Editor's Note: This story appeared in the December 2015 ORANGE Issue IV.
Charles Hall, owner of the nainai food trailer, has established himself as the new face of great Singaporean eats in the Austin community. His trailer brings the flavors and style of Singapore cuisine in the form of three generously-portioned menu items, all thanks to Hall’s grandmother.
By Felicia Rodriguez
“Nainai means grandmother in Chinese, and as for inspiration, it is all in the name,” Hall says. “To be more specific, the inspiration comes from the real nainai, my grandmother Mimi, and the many meals I had at my grandparents’ house growing up as a kid.”
Hall's grandmother, Constance "Mimi" Schnatter, was born in Eerie, Pa., in 1931. After marrying Hall's grandfather at the age of 17, they traveled around the world, and Singapore was one of the places they called home for almost a decade. They moved back to America and settled in Fort Worth, Texas, where Hall’s grandmother created her own version of Hainanese chicken rice.
Hall has always had a love for his grandmother’s chicken rice soup, but when he started school at UT in fall 2010, he noticed no other food could fill the void he had for his favorite dish. It was because of this very absence that the journey to create the nainai food trailer began. “I would always make time to have dinner with my grandparents,” Hall says. “But when Mimi told me she was making chicken rice [soup], I'd skip lunch to save room for that fourth bowl.”
Hall had an interest in cooking since a young age but became truly fascinated with the science and art of cooking when he watched “Mind of a Chef” with David Chang on PBS. “One year of work for a restaurateur who specializes in franchises and a couple of downloaded culinary school textbooks later, and I was set on the idea of bringing Singapore chicken rice to Austin just like my grandma made it,” Hall says. “The food trailer was just the most readily available vehicle to allow me to share my love of chicken rice.”
In Singapore, the chicken rice is served on a plate with a mound of rice, topped with chicken and sides of spicy sauce and soy with a small cup of soup. “At my grandma’s house we had a big pot of soup, a rice maker and all the trimmings laid out on the table,” Hall says. “It was only natural to put it all in the same bowl, and in the process nainai's chicken rice came to life.”
The aromatic chicken broth and the jasmine rice are some of the interesting flavors that came from the favorite chicken rice meal Hall grew to know and love. Add in some chile garlic sauce, and the spice absorbs itself into the broth, taking the soup to a new level. Hall considers the nainai chicken rice the “star of the show” at his new trailer. “It’s served exactly as my Grandmother would at dinner at her house, and as a result it’s actually a bit of unintentional Asian-American fusion,” Hall says.
The “star of the show” also comes in a second form, known as the Hainan chicken rice. This dish is served the traditional Singaporean way with soup on the side. “We use the same fresh ingredients as our nainai chicken rice to give you a similar experience as if you were eating at a hawker stall in Singapore, only you don’t have to take a transcontinental flight,” Hall says. “Basically it’s got all the flavors of our soup just without the broth in the bowl for those people who are looking to get a dry rice bowl.”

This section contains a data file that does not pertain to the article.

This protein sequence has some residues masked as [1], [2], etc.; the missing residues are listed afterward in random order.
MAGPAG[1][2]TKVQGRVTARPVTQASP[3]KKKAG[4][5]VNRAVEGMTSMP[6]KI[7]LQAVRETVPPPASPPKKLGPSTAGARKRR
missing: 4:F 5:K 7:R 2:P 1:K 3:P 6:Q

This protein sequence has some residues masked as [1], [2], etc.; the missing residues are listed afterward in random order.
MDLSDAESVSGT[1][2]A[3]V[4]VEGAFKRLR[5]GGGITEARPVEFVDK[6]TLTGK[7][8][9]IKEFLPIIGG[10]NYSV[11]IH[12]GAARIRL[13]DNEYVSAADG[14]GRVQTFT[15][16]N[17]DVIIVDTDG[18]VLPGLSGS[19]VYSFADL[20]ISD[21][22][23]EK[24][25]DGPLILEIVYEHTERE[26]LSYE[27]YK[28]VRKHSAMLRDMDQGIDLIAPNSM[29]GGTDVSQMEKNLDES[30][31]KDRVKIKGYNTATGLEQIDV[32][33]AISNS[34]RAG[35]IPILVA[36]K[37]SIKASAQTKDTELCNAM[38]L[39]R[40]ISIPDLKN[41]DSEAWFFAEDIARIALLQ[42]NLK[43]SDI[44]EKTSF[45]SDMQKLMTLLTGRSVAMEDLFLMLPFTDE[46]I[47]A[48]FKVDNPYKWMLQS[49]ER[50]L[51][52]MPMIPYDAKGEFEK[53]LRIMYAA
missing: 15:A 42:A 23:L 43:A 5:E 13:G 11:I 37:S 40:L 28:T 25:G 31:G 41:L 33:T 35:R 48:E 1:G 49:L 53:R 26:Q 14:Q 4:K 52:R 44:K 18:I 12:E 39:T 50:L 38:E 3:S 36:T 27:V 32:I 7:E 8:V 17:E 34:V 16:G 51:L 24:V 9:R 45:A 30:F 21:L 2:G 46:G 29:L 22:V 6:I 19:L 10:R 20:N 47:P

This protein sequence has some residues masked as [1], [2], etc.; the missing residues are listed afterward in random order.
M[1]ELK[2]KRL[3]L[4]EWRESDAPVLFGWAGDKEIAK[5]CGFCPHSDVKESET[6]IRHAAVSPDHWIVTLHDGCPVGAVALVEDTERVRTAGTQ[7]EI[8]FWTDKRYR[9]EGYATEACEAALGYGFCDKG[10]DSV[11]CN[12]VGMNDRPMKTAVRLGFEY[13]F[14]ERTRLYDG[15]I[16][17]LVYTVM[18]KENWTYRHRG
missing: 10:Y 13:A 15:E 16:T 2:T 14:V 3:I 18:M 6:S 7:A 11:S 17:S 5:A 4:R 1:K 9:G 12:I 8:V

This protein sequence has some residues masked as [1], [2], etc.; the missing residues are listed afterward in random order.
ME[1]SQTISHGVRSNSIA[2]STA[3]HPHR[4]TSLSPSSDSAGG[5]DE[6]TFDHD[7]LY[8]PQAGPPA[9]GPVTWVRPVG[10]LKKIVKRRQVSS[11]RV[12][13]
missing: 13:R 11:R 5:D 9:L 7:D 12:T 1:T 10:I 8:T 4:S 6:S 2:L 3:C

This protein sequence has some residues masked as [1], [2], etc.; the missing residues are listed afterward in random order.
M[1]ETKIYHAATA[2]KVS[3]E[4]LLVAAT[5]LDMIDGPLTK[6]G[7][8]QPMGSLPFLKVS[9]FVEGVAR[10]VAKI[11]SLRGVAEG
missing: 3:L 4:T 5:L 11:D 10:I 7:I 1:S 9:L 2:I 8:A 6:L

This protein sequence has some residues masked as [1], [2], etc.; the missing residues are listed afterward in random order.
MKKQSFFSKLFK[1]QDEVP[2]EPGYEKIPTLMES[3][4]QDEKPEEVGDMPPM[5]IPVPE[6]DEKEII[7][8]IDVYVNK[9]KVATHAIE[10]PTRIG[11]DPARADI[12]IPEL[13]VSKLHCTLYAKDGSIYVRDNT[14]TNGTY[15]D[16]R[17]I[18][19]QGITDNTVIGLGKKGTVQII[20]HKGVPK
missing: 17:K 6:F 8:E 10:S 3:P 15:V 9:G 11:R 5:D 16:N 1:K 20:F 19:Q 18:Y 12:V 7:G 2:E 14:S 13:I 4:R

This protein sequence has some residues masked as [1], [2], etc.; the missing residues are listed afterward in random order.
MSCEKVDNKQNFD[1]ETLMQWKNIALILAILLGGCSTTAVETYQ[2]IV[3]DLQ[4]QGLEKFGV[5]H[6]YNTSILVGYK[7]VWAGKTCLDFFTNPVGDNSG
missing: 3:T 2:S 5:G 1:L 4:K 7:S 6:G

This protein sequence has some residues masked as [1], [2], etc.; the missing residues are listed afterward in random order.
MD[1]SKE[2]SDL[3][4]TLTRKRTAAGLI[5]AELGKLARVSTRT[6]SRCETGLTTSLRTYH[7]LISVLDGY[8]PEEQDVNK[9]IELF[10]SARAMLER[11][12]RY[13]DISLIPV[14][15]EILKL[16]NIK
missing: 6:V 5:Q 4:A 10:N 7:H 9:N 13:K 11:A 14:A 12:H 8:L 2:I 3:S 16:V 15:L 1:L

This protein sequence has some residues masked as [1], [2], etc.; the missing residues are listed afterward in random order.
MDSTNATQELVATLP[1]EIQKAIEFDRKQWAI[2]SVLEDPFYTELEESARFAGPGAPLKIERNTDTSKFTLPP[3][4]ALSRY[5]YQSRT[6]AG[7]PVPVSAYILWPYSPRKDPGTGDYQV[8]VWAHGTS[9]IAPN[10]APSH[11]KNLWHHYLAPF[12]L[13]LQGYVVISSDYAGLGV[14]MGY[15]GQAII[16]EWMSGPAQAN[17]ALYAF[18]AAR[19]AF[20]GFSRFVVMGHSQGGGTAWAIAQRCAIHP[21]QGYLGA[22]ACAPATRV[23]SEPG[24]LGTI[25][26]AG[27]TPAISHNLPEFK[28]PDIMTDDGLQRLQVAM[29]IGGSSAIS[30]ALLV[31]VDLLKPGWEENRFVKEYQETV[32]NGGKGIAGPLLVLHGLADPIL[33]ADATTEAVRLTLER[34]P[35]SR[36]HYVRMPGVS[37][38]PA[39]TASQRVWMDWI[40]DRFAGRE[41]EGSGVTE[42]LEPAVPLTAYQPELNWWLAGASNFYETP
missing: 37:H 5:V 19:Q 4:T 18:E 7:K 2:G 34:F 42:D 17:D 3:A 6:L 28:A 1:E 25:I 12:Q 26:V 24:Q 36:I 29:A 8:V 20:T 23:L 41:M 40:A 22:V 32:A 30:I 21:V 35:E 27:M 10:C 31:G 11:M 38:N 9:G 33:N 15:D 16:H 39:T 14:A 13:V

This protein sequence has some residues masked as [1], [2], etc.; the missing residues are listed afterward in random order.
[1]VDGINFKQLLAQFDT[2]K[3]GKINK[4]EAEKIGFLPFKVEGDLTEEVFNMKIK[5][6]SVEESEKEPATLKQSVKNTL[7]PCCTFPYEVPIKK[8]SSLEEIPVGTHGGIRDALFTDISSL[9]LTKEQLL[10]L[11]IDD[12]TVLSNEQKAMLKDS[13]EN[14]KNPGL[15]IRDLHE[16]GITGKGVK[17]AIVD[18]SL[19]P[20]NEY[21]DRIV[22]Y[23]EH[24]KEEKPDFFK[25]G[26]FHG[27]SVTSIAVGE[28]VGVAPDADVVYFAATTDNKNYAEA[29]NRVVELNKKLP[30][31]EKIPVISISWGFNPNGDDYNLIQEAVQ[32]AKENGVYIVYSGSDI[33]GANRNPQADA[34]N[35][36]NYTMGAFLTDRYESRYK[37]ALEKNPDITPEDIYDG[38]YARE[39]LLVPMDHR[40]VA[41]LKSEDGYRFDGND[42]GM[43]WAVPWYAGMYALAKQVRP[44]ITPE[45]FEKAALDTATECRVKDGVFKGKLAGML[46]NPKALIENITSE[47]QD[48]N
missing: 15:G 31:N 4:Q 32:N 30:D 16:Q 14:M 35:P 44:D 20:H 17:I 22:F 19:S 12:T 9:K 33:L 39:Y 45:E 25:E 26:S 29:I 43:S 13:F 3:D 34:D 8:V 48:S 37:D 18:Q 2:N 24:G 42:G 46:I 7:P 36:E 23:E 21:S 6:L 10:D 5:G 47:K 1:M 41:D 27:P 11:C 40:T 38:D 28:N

The last menu item is the chicken wing confit, which Hall created from his love for chicken wings and an evolution of an old recipe. The citrus and ginger pepper dry rub adds a crispy coating to the chicken wing dish that packs a crunch through every peel-off-the-bone bite. “For two years in a row, [I] was a participant in a cooking competition for charity, and I used a recipe where we battered the wings and was always disappointed with how they came out on the actual day of the competition,” Hall says. “The breading was uneven, too thick in spots that it was like a fried Panko ball and not enough to encase the chicken in others.” The chicken wing confit — a French recipe for duck confit applied to a chicken wing and combined with house-made lemon ginger pepper dry rub — was the solution.
Hall says he only offers three meals on the menu in order to deliver fresh food to all customers. He says the focus is on doing the best job possible and making everything fresh every single day in order to serve as many people as possible. This allows for quality meals that will make people come back for more and possibly allow him to expand in the next five years. “If the demand is there, I would definitely extend the brand into a full-fledged restaurant,” Hall says. “With the right space and equipment, we could be serving hundreds of people a day.”
Hall’s current focus is on the present and waiting to see whether the nainai food trailer will attract Austin locals and non-Austin folks alike. With the support from his family and friends, he says he has many people to thank for where he is now. “I’ve gotten all kinds of support from my family and friends,” Hall says. “I wouldn’t be here today if it weren’t for my grandparents, who not only introduced me to all these exotic cuisines but also invested in the business to get me to where I am today.”